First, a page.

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Discussion Starter #1
Some were sceptical (myself included) when it was announced that the Bolt would rely on CF processes for its light weight.

http://www.bloomberg.com/news/2014-11-10/gm-supplier-teijin-targets-mass-produced-carbon-fiber-cars.html

Teijin aims to take the lead after GM approved its new technology to cut molding time and costs to enable mass production for passenger vehicles, Takashi Yoshino, head of Teijin’s carbon fiber and composite business, said last week.

“Rather than just for luxury and sports cars, we will seek to establish an overwhelming position in the general-use car market,” Yoshino said.

The company is studying the feasibility of building a new factory in the U.S. to produce carbon fiber, and plans to construct another facility in North America to produces parts made with the material, he said.
 

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Discussion Starter #3
Can't wait for the day that some mainstream EV come with a carbon fiber monocoque :D
you know monocoque and mainstream are anathema to one another right? Monocoque is the epitome of bespoke, by hand production...

Commercial car bodies are almost never monocoques; instead modern cars use unitary construction or unit body, unibody, or Body Frame Integral construction,[7] with box sections, bulkheads and tubes providing most of the strength of the vehicle, while the skin adds relatively little to the strength or stiffness. The term monocoque has often been misused when referring to unibody cars. [8]

In modern motor racing however, the safety of the driver depends on the extraordinary strength of the car body which must meet stringent design regulations and a small number of cars have been built with monocoque structures.[9][10]
 

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Not only will using CF have benefits for fuel economy, it will also be cool to see that material used for its aesthetics. It is a premium material and could do some really nice things if used in mainstream models.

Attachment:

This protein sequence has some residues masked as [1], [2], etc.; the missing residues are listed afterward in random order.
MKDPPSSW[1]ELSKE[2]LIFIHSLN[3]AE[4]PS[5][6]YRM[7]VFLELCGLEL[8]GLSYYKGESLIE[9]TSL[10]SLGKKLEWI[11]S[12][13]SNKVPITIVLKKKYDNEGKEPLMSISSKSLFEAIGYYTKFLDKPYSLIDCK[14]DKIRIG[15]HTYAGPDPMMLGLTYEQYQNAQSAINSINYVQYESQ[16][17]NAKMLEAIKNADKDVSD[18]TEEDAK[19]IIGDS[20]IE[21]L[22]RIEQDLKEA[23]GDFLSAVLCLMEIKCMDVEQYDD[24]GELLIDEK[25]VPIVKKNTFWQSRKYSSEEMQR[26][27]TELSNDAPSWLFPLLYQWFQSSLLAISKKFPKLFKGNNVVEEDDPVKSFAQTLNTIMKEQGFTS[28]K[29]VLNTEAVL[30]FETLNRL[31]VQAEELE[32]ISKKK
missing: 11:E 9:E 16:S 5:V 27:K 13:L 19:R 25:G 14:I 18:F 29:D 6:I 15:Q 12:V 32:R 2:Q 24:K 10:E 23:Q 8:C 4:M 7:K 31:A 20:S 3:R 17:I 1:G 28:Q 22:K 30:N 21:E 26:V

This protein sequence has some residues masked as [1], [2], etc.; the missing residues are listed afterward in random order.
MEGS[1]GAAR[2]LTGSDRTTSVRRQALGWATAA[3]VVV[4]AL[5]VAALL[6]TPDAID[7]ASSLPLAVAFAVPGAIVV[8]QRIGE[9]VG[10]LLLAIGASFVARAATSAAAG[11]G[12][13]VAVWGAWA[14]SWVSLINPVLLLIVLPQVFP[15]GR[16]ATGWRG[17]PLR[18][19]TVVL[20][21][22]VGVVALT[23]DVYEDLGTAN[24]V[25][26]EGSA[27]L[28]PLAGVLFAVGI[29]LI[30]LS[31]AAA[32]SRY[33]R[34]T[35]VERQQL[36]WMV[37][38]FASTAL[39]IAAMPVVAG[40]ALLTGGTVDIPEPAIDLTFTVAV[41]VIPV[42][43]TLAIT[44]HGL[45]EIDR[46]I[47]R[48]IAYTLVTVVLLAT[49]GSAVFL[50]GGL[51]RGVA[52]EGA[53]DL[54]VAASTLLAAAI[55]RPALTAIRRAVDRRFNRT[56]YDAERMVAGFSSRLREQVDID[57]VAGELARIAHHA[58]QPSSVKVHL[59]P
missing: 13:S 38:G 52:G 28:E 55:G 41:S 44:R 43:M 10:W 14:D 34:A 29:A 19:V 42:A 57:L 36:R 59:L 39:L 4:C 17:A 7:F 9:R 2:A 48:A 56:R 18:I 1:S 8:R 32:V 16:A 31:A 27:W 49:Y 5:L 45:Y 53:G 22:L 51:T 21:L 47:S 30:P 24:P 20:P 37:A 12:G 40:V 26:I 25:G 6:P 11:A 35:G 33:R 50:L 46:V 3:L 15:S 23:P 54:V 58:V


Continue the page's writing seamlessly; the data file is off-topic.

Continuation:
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Not only will using CF have benefits for fuel economy, it will also be cool to see that material used for its aesthetics. It is a premium material and could do some really nice things if used in mainstream models.
its only a premium material because of manufacturing costs. The initiative is to bring down costs and transition CF from a premium material to one viable for volume. If its going to replace steel it needs to be cost competitive...
 

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its only a premium material because of manufacturing costs. The initiative is to bring down costs and transition CF from a premium material to one viable for volume. If its going to replace steel it needs to be cost competitive...
I just meant premium as far as the way it looks. Right now CF is seen as a fancy material both for its lightweight and strength but also the way that it looks. Mainstream vehicles could start looking a little fancier if they all have access to CF as a cheaper material.
 

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Discussion Starter #7
I just meant premium as far as the way it looks. Right now CF is seen as a fancy material both for its lightweight and strength but also the way that it looks. Mainstream vehicles could start looking a little fancier if they all have access to CF as a cheaper material.
CF only looks expensive because it is expensive... the only reason its used aesthetically (real or fake) is because people associate high cost with Carbon Fibre.

When the cost comes down it no longer holds allure, how can it look expensive without being expensive... ;)
 
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